UK weather: Met Office forecasts colder conditions
Forecasters are poised for temperature spikes in early May, with Spain’s predicted early-heatwave setting the foundations for a hot spell in Britain. The popular holiday destination is set to bake as early as this week with the State Meteorological Agency on alert for an “entry of a mass of very warm and dry African air” pushing across the Peninsula and the Balearics. This is set to create “exceptionally high” temperatures.
While highs of 40C are not unachievable, in some parts of the Campo de Gibraltar region, thermometers will soar to around 32C, which is still hot for late April.
With Spain is set to bask in an early heatwave, parts of Britain are still plodding along with mediocre and cold temperatures, with the Met Office not predicting any change to that until next week.
But according to Jim Dale, senior meteorologist at British Weather Services, the British Isles won’t necessarily miss out on the European heat.
Speaking to the Express, he said: “Yes, a big heatwave on the way in Spain and it will certainly pick up in the UK. But models may also be slow to fully catch on.
“I think we will get a taste of the heat into May but it could easily be fickle and disappear as fast as it arrives. Nevertheless, the first real taste of proper warmth for sure but the depth and length are as yet to be determined. My best estimate is about 23C to 24C in south east England in early May.”
Interactive weather maps show Spain’s mercury will sizzle from midday on Wednesday with highs of 37C peaking in the south western city of Seville. Temperatures will sit comfortably in the early to mid 30s for many areas until at least May 6.
Paul Hutcheon, a meteorologist with the Met Office Global Guidance Unit, said this week will see a stark difference in temperatures in Spain and Britain.
He said: “By Thursday and Friday there is the potential for record-breaking temperatures in Spain, with inland areas like Córdoba expected to reach 15 degrees above normal with highs of around 40C degrees.
Nick Silkstone, a deputy chief forecaster at the Met Office, said Britain’s mercury is in the complete opposite direction, and isn’t likely to change immediately.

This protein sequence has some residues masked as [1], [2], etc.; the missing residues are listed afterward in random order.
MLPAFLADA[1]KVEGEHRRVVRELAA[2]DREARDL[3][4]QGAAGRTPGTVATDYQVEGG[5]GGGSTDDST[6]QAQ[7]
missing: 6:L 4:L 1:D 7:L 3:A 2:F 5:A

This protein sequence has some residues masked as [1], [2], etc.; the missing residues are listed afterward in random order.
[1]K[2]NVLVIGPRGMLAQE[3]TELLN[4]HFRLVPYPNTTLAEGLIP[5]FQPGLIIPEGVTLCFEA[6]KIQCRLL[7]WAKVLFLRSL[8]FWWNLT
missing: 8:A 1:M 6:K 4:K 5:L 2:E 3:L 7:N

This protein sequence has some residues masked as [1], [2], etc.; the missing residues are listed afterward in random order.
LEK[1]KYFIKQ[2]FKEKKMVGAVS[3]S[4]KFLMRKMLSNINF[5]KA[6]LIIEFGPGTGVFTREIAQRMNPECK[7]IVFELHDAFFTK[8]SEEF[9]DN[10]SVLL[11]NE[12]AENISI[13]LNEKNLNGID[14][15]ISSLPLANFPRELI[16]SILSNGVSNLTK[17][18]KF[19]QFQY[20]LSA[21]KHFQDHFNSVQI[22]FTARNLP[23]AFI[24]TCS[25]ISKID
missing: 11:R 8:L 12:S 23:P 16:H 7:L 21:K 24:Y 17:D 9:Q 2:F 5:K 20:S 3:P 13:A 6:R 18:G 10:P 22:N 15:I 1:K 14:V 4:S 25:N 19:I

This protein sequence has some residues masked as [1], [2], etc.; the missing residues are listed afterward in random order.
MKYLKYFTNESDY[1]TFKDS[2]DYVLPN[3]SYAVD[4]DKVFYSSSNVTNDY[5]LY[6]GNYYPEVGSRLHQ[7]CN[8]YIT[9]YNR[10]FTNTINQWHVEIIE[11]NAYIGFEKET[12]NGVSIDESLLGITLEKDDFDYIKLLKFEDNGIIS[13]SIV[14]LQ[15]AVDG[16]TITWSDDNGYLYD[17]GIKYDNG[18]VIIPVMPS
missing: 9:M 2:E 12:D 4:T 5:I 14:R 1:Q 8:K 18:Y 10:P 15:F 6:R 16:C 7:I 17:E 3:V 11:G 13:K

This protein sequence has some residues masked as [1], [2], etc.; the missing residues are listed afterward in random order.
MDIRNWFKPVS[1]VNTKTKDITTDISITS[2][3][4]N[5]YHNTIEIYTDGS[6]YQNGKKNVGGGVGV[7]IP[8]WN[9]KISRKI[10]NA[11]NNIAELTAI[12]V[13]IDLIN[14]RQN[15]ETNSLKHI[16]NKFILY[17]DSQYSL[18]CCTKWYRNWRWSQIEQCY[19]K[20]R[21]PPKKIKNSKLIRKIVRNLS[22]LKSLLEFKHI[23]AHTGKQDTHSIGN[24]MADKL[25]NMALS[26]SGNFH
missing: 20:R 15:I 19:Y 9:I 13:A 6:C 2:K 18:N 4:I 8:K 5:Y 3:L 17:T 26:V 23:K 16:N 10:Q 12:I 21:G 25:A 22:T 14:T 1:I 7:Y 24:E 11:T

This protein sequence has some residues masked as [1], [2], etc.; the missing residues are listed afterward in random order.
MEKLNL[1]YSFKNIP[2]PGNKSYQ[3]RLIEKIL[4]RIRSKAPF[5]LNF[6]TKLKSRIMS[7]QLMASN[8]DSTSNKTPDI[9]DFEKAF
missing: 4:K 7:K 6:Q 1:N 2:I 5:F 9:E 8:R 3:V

He said: “In contrast to the increasingly high temperatures in Spain, the UK’s temperatures have been much colder than average with some locations experiencing overnight frosts.
“An area of low pressure moving away eastwards away from the UK has allowed cold Arctic air to spread south across the UK.
“Although temperatures will increase in much of Britain by the end of the week, conditions in the far north are still expected to remain colder than average.”
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King’s Coronation weekend
With forecasts now pointing to a marked increase in temperatures for Britain in the next fortnight, there’s still a host of uncertainty over how warm coronation weekend will get. Community picnics, gatherings and street parties are set to be abuzz, with the public relying on the good weather to ease celebrations.
The Met Office has already said it is “too early” to give a detailed forecast for this weekend, with it being more than 10 days away.
Interactive maps also show that it is currently May 1 – this Bank Holiday weekend – where spikes of 16C may be felt in the south east and eastern parts of England.
A spokesman for the Met Office added: “Next week looks fairly settled at first, with a good deal of dry and mild weather that will be occasionally punctuated by the odd afternoon shower. There is however, still far too much uncertainty in the forecast to give a detailed weather forecast for the Coronation weekend.”
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